While not up to the high standards set by the band's earlier work, this contractual obligation album does offer a few glimpses of the skewed brilliance for which the Bonzos were so rightly famous. Highlighting the LP is "Rawlinson End," and perhaps Viv Stanshall's finest narrative. A spoken word tour de force, this intricately surreal English soap opera is a worthy successor to the earlier "Rhinocratic Oaths," and offers a preview of Stanshall's full-length solo effort, Sir Henry at Rawlinson End. With some exceptions, the rest of the LP replaces the previous Bonzo albums' affectionate throwbacks to the music of earlier eras with broad rock parodies and defiantly tasteless humor. The band lets loose with "The Strain," Stanshall's scatological tribute to constipation (it's funnier than it sounds). "Turkeys," a Neil Innes instrumental, achieves a strange cinematic beauty. Legs Larry Smith's contribution, "Rusty," is a lugubrious lament about the end of a rather kinky relationship. Another clever Stanshall parody, "Bad Blood" presents a Western revenge saga with a surprise ending. Winding up the album and the group's career, the Bonzos literally get the last laugh with the horror comedy of "Slush."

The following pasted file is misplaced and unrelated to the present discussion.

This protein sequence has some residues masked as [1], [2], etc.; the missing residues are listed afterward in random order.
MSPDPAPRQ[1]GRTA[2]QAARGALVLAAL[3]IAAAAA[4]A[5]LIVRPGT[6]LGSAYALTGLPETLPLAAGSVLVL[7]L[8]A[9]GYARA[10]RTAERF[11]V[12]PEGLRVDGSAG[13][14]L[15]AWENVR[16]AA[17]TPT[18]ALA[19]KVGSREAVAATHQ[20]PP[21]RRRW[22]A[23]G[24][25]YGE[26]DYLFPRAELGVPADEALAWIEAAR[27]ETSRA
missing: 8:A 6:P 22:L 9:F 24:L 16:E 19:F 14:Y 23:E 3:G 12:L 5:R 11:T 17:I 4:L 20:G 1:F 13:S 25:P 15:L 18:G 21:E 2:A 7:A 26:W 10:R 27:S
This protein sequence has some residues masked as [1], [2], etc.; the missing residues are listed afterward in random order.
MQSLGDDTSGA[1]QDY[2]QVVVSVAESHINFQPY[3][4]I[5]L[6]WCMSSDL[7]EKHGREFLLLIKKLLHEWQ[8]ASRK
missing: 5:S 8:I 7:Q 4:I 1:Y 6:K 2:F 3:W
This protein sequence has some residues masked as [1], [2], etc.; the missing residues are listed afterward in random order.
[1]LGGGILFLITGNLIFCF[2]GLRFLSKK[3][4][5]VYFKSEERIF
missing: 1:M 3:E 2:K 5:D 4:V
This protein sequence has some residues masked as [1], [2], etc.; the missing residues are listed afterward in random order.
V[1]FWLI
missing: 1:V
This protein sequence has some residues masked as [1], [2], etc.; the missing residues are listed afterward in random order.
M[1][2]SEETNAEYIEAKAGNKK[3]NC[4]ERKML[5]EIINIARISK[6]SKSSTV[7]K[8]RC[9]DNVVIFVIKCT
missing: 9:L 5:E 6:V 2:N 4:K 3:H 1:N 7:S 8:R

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AllMusic Review by Michael Waynick